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I want to delete each column in the csv file with a Linux command.
I'm thinking about finding duplicate words in each line loop usingcut -d,etc., with commas as delimiters and deleting them.
Specifically, it looks like the following.

kingyo, panda, pig, pig
neko, inu, sakana, penguin
sea, see, sea, mountain
taro, taro, taro1, taro2
kanji, hiragana, katakana, eigo, kanji
kingyo, panda, pig
neko, inu, sakana, penguin
sea, see, mountain
taro, taro1, taro2
kanji, hiragana, katakana, eigo


I want to convert like

Are there any solutions?

[Afterwards]

Thank you all for decompressing.

Additionally, it is necessary to delete the numbers attached to the end of each word, so I useddatamash transposeas shown below to execute one line at a time.
The original file is specified in $1, and the destination file name is specified in $2.

while read row;do
    echo $row |
    sed -e 's /,/\ t/g' | #, =>tab
    datamash transpose | # transpose
    # Remove 1 or 2 digits at the end of line
    sed -e "s/[0-9] * $//" |
    sed -e "s/[0-9] [0-9] * $//" |
    sort -u | # Remove duplicate lines
    tr '\ n' ',' | # Return a line with a newline as a comma
    sed "s/^, // g" >>$2 # Remove comma at beginning of line
done<$1

I would be grateful if you could give me your opinion if there is something wrong with this method.

P.S. This data is processed bycutafter the fifth column of the original data. After working, it is necessary to merge with the original file, but when you merge with thepastecommand, several rows and columns are stored in one cell at several places. So, instead of cutting out the original data, I want to use thesedcommand etc. "only for items in the ~ th column" while keeping the original data. Is there any good way to do this?

  • Answer # 1

    take88's answer and idea are the same, but

    If you don't specify my working hash as my, the problem will occur when the same word reappears on another line.

    Use

    -F, a option to write a simple one-liner.

    So

    perl -F, -anle 'my% x;print join (",", grep {! $x {$_} ++} @F)' file.csv

    Additional questions

    I think it's too wasteful to replace a matrix when you just want to delete the number of each term.
    If you use sed, you can uses/[0-9] *, /,/g;s/[0-9] * $//;.

    A script that supports additional items. As expected, oneliner has become difficult, so let's make it a script file.

    $cat coluniq.pl
    while (<>) {
      chomp;
      my% d;
      my @ F = split (/, /, $_);
      my ($from, $to) = (4, $# F);
      foreach my $x (@F [$from .. $to]) {
        $x = ~ s/[0-9] + $//;
        $d {$x} = 0;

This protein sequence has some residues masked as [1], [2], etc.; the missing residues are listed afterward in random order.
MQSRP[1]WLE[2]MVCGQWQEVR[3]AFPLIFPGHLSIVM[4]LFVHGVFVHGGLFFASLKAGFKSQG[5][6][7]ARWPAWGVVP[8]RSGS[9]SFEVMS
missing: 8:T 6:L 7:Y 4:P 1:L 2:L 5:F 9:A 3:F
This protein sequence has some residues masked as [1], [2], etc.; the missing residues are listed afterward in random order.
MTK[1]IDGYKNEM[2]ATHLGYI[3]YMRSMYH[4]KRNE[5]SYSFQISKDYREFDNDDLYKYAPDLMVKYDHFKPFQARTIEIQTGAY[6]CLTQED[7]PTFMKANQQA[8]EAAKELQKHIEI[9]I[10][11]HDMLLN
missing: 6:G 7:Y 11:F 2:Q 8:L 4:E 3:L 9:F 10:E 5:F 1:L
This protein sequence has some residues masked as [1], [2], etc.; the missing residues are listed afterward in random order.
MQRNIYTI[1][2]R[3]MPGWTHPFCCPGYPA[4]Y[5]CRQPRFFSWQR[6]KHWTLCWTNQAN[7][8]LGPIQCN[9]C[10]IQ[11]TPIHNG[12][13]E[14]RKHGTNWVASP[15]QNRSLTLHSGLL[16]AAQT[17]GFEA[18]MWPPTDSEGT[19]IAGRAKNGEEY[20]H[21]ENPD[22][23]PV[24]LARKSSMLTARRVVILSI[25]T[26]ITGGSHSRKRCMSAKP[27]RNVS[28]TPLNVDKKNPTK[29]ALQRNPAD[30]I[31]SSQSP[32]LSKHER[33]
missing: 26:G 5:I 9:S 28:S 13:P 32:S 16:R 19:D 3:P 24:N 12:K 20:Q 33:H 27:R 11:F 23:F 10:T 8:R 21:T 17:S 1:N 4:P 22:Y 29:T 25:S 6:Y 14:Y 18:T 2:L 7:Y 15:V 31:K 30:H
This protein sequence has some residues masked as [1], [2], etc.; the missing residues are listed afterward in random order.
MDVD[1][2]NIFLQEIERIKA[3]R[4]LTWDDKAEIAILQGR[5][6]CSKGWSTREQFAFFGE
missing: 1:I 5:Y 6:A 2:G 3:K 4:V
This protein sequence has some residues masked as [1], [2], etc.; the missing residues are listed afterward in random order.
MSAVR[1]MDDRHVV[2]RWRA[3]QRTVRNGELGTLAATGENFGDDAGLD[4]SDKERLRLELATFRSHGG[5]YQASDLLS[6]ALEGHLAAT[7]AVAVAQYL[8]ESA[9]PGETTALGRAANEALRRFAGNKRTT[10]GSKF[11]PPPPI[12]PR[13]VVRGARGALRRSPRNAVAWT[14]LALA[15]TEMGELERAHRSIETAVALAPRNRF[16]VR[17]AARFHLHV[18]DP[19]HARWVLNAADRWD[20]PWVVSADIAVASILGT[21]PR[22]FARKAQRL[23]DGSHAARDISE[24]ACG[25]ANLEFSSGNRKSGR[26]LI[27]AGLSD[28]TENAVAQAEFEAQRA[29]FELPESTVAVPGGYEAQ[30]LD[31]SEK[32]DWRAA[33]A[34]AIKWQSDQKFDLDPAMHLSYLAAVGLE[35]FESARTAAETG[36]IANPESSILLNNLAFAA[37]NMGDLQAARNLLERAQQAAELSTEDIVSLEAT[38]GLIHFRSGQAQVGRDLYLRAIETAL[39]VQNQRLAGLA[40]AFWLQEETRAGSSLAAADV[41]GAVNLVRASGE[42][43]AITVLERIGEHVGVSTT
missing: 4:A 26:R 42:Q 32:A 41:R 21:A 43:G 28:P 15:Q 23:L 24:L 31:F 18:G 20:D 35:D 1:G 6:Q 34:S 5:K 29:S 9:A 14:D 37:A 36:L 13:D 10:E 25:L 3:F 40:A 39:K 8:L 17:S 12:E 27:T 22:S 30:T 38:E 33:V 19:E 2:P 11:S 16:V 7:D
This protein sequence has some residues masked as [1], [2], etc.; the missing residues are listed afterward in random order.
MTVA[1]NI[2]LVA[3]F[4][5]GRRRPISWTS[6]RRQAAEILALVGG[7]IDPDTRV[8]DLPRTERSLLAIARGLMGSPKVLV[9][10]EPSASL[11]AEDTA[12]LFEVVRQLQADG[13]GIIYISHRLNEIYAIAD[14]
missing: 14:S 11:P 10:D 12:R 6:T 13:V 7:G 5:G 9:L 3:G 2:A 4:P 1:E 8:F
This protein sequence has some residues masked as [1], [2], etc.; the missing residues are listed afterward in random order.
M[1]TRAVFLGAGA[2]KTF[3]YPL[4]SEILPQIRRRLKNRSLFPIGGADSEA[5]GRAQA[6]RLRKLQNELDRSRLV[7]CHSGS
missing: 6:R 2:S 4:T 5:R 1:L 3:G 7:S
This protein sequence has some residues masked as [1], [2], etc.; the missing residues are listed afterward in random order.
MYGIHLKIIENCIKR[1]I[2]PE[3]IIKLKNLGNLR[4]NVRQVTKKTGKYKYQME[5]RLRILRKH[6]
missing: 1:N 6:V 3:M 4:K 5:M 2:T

}
      print join (",", @F [0 .. ($from-1)], keys% d);
    }
    $cat in.csv
    1,1,1,1, kingyo, panda, pig, pig
    1,1,1,1, neko, inu, sakana, penguin
    1,1,1,1, sea, see, sea, mountain
    1,1,1,1, taro, taro, taro1, taro2
    $perl ~/work/coluniq.pl in.csv
    1,1,1,1, panda, kingyo, pig
    1,1,1,1, inu, penguin, sakana, neko
    1,1,1,1, see, mountain, sea

  • Answer # 2

    I tried with Perl's one-liner.

    $cat file.csv
    kingyo, panda, pig, pig
    neko, inu, sakana, penguin
    sea, see, sea, mountain
    taro, taro, taro1, taro2
    kanji, hiragana, katakana, eigo, kanji
    $perl -nle 'print join ",", grep {! $buf {$_} ++} split ",", $_;' file.csv
    kingyo, panda, pig
    neko, inu, sakana, penguin
    sea, see, mountain
    taro, taro1, taro2
    kanji, hiragana, katakana, eigo

  • Answer # 3

    When trying to write withawk, it seemed a bit longer, so stop it and usesed.

    cat<


    Since there may be more than two of the same word, loop withtuntil the same word is gone.

  • Answer # 4

    I used perl to change the taste a little and tried using only regular expressions.

    $perl -ple 's/(,?) ([^,] +) (? {$`! ~ $2? $1. $2:" "})/$^ R/g 'file.csv

  • Answer # 5

    while read row;do
      echo "Executing commands in $count th row ..."
      echo "..."
      echo "..."
      count = $((count + 1))
        echo $row |
        cut -d, -f 5- | # after column 5
        nkf -X --overwrite | # Change half-width kana to full-width kana
        sed -e 's /,/\ t/g' | #, =>tab
        datamash transpose | # transpose
        sort -u | # Remove duplicate lines
        tr '\ n' ',' | # Return a line with a newline as a comma
        sed 's/^ "// g' | # Delete quotation at the beginning of the line
        sed "s/^, // g" >>$2 # Remove comma at beginning of line
      echo >>$2
    done<$1